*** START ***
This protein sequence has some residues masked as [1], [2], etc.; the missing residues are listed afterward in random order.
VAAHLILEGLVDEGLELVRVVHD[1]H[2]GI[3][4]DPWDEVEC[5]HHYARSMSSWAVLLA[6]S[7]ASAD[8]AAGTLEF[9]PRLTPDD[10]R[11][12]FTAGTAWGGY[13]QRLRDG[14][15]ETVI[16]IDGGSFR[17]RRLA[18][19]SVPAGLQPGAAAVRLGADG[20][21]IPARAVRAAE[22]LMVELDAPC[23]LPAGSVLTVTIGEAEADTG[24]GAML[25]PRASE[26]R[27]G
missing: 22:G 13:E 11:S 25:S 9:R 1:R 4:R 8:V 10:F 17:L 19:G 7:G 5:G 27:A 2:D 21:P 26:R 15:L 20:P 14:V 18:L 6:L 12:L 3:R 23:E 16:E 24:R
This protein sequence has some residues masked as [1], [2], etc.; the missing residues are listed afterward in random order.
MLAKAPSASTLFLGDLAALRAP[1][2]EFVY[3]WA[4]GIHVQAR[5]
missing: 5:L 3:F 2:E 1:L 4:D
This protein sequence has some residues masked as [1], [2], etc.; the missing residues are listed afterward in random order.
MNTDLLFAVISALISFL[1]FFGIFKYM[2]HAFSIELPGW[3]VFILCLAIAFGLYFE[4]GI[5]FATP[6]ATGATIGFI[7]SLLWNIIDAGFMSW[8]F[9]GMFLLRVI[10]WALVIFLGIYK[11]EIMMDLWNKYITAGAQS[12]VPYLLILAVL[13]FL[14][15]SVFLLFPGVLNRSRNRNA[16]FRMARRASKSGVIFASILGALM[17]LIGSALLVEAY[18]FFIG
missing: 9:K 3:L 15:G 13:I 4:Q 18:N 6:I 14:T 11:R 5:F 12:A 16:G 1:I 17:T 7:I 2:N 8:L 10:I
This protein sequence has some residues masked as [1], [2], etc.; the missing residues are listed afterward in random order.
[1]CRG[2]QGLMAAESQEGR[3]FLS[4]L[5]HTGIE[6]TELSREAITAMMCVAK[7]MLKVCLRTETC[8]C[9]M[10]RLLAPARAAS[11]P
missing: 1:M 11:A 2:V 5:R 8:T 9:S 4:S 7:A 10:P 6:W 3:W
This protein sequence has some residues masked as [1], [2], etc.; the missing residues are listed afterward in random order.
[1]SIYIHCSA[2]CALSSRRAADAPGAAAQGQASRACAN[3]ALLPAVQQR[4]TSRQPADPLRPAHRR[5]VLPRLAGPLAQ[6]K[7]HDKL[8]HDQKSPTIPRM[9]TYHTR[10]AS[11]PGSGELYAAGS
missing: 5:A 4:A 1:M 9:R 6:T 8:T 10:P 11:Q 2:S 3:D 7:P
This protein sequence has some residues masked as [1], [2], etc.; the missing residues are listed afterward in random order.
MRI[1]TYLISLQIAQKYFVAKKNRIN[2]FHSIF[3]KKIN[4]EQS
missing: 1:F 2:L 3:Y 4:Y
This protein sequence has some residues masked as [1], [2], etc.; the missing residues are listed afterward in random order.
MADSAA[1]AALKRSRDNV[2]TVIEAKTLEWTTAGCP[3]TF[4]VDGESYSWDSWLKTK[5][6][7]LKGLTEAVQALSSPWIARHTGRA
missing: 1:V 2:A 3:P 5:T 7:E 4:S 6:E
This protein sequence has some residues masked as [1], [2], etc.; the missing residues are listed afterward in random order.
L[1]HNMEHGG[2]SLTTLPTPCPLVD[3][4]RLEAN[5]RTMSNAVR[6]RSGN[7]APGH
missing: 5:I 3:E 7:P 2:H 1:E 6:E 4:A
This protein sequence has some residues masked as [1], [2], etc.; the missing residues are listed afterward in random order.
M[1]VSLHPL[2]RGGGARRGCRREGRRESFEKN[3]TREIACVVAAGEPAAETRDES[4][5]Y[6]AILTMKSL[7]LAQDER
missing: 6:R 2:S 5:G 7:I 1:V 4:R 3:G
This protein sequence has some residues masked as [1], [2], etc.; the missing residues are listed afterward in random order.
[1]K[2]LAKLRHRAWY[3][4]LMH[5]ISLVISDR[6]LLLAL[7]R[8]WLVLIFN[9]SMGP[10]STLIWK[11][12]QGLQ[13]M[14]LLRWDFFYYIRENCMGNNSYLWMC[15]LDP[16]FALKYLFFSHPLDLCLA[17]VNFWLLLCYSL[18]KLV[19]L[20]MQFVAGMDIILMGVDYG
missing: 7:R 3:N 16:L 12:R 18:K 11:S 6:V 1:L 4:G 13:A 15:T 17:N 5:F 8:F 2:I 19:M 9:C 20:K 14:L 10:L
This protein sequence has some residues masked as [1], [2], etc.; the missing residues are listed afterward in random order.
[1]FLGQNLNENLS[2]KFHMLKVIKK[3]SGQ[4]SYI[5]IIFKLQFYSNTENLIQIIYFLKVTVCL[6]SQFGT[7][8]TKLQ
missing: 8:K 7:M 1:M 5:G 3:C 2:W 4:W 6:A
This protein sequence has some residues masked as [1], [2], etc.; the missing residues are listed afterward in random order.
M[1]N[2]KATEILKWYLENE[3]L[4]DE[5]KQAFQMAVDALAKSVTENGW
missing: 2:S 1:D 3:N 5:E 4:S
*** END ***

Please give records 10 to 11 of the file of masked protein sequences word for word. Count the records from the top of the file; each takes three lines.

This protein sequence has some residues masked as [1], [2], etc.; the missing residues are listed afterward in random order.
[1]K[2]LAKLRHRAWY[3][4]LMH[5]ISLVISDR[6]LLLAL[7]R[8]WLVLIFN[9]SMGP[10]STLIWK[11][12]QGLQ[13]M[14]LLRWDFFYYIRENCMGNNSYLWMC[15]LDP[16]FALKYLFFSHPLDLCLA[17]VNFWLLLCYSL[18]KLV[19]L[20]MQFVAGMDIILMGVDYG
missing: 7:R 3:N 16:L 12:R 18:K 11:S 6:V 1:L 4:G 13:A 15:T 17:N 5:F 8:F 2:I 19:M 9:C 20:K 14:L 10:L
This protein sequence has some residues masked as [1], [2], etc.; the missing residues are listed afterward in random order.
[1]FLGQNLNENLS[2]KFHMLKVIKK[3]SGQ[4]SYI[5]IIFKLQFYSNTENLIQIIYFLKVTVCL[6]SQFGT[7][8]TKLQ
missing: 8:K 7:M 1:M 5:G 3:C 2:W 4:W 6:A